Canada is known for its abundance of natural, ethereal beauty, and beautifully showcases it with its multitude of National Parks.
The National Parks were established in order to protect and preserve history, nature, wildlife habitats, and eco-diversity. In addition, they represent all 39 regions of Canada’s natural regions. They range in size from 14 square kilometres, to up to 45,000 square kilometres!
Telling incredible, timeless stories of Canada’s origins, the National Parks not only persevere nature’s history, they preserve human history as well.
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Luckily for us, to continue celebrating Canada’s 150th anniversary, Parks Canada has decided to give youth residents a FREE pass to all National Parks in 2018. All you have to do is order your Discovery Pass, and you have access to over 80 different parks.
Here’s a hack: bring your family with you using a single trip pass, and it adds up to be less than $50 a person!
Here are some of the gems that are definitely worth a visit this year:
Banff National Park
Took this a few days ago in one of many forgotten canyons along the Icefields Parkway. There are undocumented scenes like this one everywhere along the 93 North. Follow nearly any creek upstream and you're bound to find some magic. Hope everyone is having a great weekend and thanks so much for following along! :) #ExploreAlberta #MyBanff #WildlyCreative
Canada’s oldest National Park, it was established in 1855. Filled with glacial peaks, pristine turquoise waters, and postcard worthy little village, Banff National Park is what people picture when they think of Canada.
It encompasses over 6,000 kilometres of wilderness – you can spy big horned sheep, bears, and even mountain goats. It’s also the home to Lake Louise, a lake with the most incredible backdrop to the mountainous Rockies. For your next perfect Instagram shot, this is the place to be.
Bruce Peninsula National Park
Located in Southern Ontario, Bruce Peninsula is a quick four hour drive from Toronto. Filled with limestone coasts, clear-water lakes, cliffside cedars, and incredible, picturesque orchids, it’s no wonder that the park is a part of the UNESCO World Biosphere Reserve.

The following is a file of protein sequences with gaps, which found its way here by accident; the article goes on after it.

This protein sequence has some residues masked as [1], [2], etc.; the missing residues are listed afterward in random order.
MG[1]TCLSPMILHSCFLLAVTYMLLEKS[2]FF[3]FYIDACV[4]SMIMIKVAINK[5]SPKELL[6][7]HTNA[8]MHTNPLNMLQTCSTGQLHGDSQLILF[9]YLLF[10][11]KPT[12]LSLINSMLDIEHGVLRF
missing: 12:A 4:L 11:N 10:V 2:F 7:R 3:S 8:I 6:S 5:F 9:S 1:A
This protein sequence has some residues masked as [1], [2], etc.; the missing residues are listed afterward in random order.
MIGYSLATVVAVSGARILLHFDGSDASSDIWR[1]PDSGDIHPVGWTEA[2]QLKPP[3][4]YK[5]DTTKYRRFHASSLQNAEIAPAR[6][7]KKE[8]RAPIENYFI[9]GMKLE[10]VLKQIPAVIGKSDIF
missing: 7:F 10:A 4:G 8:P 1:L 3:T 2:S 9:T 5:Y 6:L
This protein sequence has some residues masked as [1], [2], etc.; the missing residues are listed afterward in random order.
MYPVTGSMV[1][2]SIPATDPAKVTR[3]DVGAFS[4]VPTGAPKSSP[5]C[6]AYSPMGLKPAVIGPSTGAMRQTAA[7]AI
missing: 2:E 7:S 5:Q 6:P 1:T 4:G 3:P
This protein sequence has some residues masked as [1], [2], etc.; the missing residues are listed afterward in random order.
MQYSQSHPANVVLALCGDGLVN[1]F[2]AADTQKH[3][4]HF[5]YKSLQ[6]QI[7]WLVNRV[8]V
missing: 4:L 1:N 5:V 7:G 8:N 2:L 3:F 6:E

It’s a vast 156 square kilometres in size, and is home to over 200 species of rare birds, mammals, and reptiles. It’s definitely a great destination for every kind of activity, whether that’s camping, hiking, cliff diving, or even just a float on the crystal waters.
Cape Breton Highlands National Park
Cape Breton Highlands National Park, "where the mountains meet the sea." We think it's a lovely place for a hike, don't you? 📷 of the Skyline Trail by @adamhillstudios. #ParksCanada #ExploreCanada Le parc national des Hautes-Terres-du-Cap-Breton, « là où les montagnes et la mer se rencontrent. » L’endroit idéal pour une randonnée, qu’en dites-vous? 📷 du sentier Skyline par @adamhillstudios. #ParcsCanada #VisitNovaScotia
‘Where the mountains meet the sea’ is this Park’s motto, and Cape Breton Highlands lives up to the hype. On the coast of Nova Scotia, it showcases over 100 kilometres of rugged, rust coloured cliffs, coves, and stretches of beaches.
There are 26 hiking trails, each offering a new adventure. The Skyline trail is among the most popular, leading to a viewpoint over the Atlantic that offers show-stopping views of the Atlantic Ocean. Another trail, Lone Shieling, offers tourists an opportunity to walk through 350 year old sugar maple trees!
As if that wasn’t enticing enough, Cape Breton also has an abundance of wildlife. Take turns spotting bears, moose, seals, and humpback whales.
Fundy National Park
A lush National Park filled with mossy walkways, lush waterfalls, and vast forests, Fundy National Park is the place to be in the Maritimes.
Located in New Brunswick, it’s most popular for its tides – one of the world’s highest. According to Parks Canada, at the Bay of Fundy, “the tide can rise 16 metres at the head of the bay, which is the height of a four-story building.”
Jasper National Park
The largest National Park in the Canadian Rockies, Jasper National Park is over 11,000 square kilometres wide. The ultimate way to connect with nature and experience the Rockies, Jasper National Park has it all.
You can use the trail network to weave in-between the forests and lakes. If you’re feeling like a water adventure, paddle onto the lake and immerse yourself into the glacial water. It’s Canada in a postcard and so much more, and now you can have the chance to experience it for yourself.
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